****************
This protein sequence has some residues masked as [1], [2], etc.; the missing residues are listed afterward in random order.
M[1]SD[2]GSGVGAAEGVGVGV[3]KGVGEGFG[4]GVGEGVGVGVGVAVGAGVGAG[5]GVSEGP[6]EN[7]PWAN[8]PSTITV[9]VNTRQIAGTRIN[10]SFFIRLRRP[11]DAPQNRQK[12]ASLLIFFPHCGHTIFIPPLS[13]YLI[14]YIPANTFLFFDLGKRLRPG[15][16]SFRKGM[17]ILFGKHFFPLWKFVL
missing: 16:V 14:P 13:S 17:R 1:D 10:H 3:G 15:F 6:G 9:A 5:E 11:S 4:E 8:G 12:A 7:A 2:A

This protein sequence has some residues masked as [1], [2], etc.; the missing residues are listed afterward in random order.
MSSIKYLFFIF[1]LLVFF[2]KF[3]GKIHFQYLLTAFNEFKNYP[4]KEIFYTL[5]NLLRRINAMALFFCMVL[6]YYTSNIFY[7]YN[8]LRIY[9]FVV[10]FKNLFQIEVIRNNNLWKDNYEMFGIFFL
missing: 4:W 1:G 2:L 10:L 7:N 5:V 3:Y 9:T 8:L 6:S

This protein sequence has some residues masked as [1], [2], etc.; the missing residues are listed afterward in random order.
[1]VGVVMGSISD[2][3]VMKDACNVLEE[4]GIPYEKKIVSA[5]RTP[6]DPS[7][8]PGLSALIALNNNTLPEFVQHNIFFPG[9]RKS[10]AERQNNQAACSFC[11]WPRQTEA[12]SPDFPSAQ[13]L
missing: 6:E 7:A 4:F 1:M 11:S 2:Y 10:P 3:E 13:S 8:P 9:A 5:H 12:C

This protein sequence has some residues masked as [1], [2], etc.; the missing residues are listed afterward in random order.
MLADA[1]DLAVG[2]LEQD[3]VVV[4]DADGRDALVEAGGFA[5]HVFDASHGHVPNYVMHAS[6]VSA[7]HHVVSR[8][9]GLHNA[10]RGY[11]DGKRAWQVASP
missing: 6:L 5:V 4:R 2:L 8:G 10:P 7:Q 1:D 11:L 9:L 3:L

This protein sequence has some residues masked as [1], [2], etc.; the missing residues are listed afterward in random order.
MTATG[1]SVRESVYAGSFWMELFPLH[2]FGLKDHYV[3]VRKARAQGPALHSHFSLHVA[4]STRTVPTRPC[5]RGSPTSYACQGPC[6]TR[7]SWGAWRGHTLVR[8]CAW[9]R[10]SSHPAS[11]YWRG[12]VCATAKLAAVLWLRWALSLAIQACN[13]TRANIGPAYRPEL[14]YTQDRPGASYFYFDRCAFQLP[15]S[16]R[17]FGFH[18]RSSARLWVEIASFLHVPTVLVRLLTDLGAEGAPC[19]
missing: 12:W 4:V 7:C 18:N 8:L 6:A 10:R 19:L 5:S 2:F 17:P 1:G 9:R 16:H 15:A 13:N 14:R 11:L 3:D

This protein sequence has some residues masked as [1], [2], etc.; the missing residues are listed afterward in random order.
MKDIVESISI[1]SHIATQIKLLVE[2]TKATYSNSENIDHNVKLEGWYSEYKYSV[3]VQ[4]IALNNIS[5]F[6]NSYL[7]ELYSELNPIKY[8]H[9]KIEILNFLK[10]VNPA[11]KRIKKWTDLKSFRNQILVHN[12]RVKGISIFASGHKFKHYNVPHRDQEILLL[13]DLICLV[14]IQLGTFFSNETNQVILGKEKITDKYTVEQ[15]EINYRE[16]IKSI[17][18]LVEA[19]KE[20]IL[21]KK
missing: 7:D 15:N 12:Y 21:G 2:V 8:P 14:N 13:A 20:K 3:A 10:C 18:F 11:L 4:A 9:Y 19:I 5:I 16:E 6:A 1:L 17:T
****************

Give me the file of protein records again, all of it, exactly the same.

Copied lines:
This protein sequence has some residues masked as [1], [2], etc.; the missing residues are listed afterward in random order.
M[1]SD[2]GSGVGAAEGVGVGV[3]KGVGEGFG[4]GVGEGVGVGVGVAVGAGVGAG[5]GVSEGP[6]EN[7]PWAN[8]PSTITV[9]VNTRQIAGTRIN[10]SFFIRLRRP[11]DAPQNRQK[12]ASLLIFFPHCGHTIFIPPLS[13]YLI[14]YIPANTFLFFDLGKRLRPG[15][16]SFRKGM[17]ILFGKHFFPLWKFVL
missing: 16:V 14:P 13:S 17:R 1:D 10:H 3:G 15:F 6:G 9:A 5:E 11:S 4:E 8:G 12:A 7:A 2:A

This protein sequence has some residues masked as [1], [2], etc.; the missing residues are listed afterward in random order.
MSSIKYLFFIF[1]LLVFF[2]KF[3]GKIHFQYLLTAFNEFKNYP[4]KEIFYTL[5]NLLRRINAMALFFCMVL[6]YYTSNIFY[7]YN[8]LRIY[9]FVV[10]FKNLFQIEVIRNNNLWKDNYEMFGIFFL
missing: 4:W 1:G 2:L 10:L 7:N 5:V 3:Y 9:T 8:L 6:S

This protein sequence has some residues masked as [1], [2], etc.; the missing residues are listed afterward in random order.
[1]VGVVMGSISD[2][3]VMKDACNVLEE[4]GIPYEKKIVSA[5]RTP[6]DPS[7][8]PGLSALIALNNNTLPEFVQHNIFFPG[9]RKS[10]AERQNNQAACSFC[11]WPRQTEA[12]SPDFPSAQ[13]L
missing: 6:E 7:A 4:F 1:M 11:S 2:Y 10:P 3:E 13:S 8:P 9:A 5:H 12:C

This protein sequence has some residues masked as [1], [2], etc.; the missing residues are listed afterward in random order.
MLADA[1]DLAVG[2]LEQD[3]VVV[4]DADGRDALVEAGGFA[5]HVFDASHGHVPNYVMHAS[6]VSA[7]HHVVSR[8][9]GLHNA[10]RGY[11]DGKRAWQVASP
missing: 6:L 5:V 4:R 2:L 8:G 10:P 7:Q 1:D 11:L 9:L 3:L

This protein sequence has some residues masked as [1], [2], etc.; the missing residues are listed afterward in random order.
MTATG[1]SVRESVYAGSFWMELFPLH[2]FGLKDHYV[3]VRKARAQGPALHSHFSLHVA[4]STRTVPTRPC[5]RGSPTSYACQGPC[6]TR[7]SWGAWRGHTLVR[8]CAW[9]R[10]SSHPAS[11]YWRG[12]VCATAKLAAVLWLRWALSLAIQACN[13]TRANIGPAYRPEL[14]YTQDRPGASYFYFDRCAFQLP[15]S[16]R[17]FGFH[18]RSSARLWVEIASFLHVPTVLVRLLTDLGAEGAPC[19]
missing: 12:W 4:V 7:C 18:N 8:L 6:A 10:R 19:L 5:S 2:F 17:P 1:G 9:R 16:H 15:A 13:N 14:R 11:L 3:D

This protein sequence has some residues masked as [1], [2], etc.; the missing residues are listed afterward in random order.
MKDIVESISI[1]SHIATQIKLLVE[2]TKATYSNSENIDHNVKLEGWYSEYKYSV[3]VQ[4]IALNNIS[5]F[6]NSYL[7]ELYSELNPIKY[8]H[9]KIEILNFLK[10]VNPA[11]KRIKKWTDLKSFRNQILVHN[12]RVKGISIFASGHKFKHYNVPHRDQEILLL[13]DLICLV[14]IQLGTFFSNETNQVILGKEKITDKYTVEQ[15]EINYRE[16]IKSI[17][18]LVEA[19]KE[20]IL[21]KK
missing: 7:D 15:N 12:Y 21:G 2:V 8:P 14:N 13:A 20:K 3:A 10:C 18:F 11:L 4:A 9:Y 19:I 5:I 16:E 6:A 1:L 17:T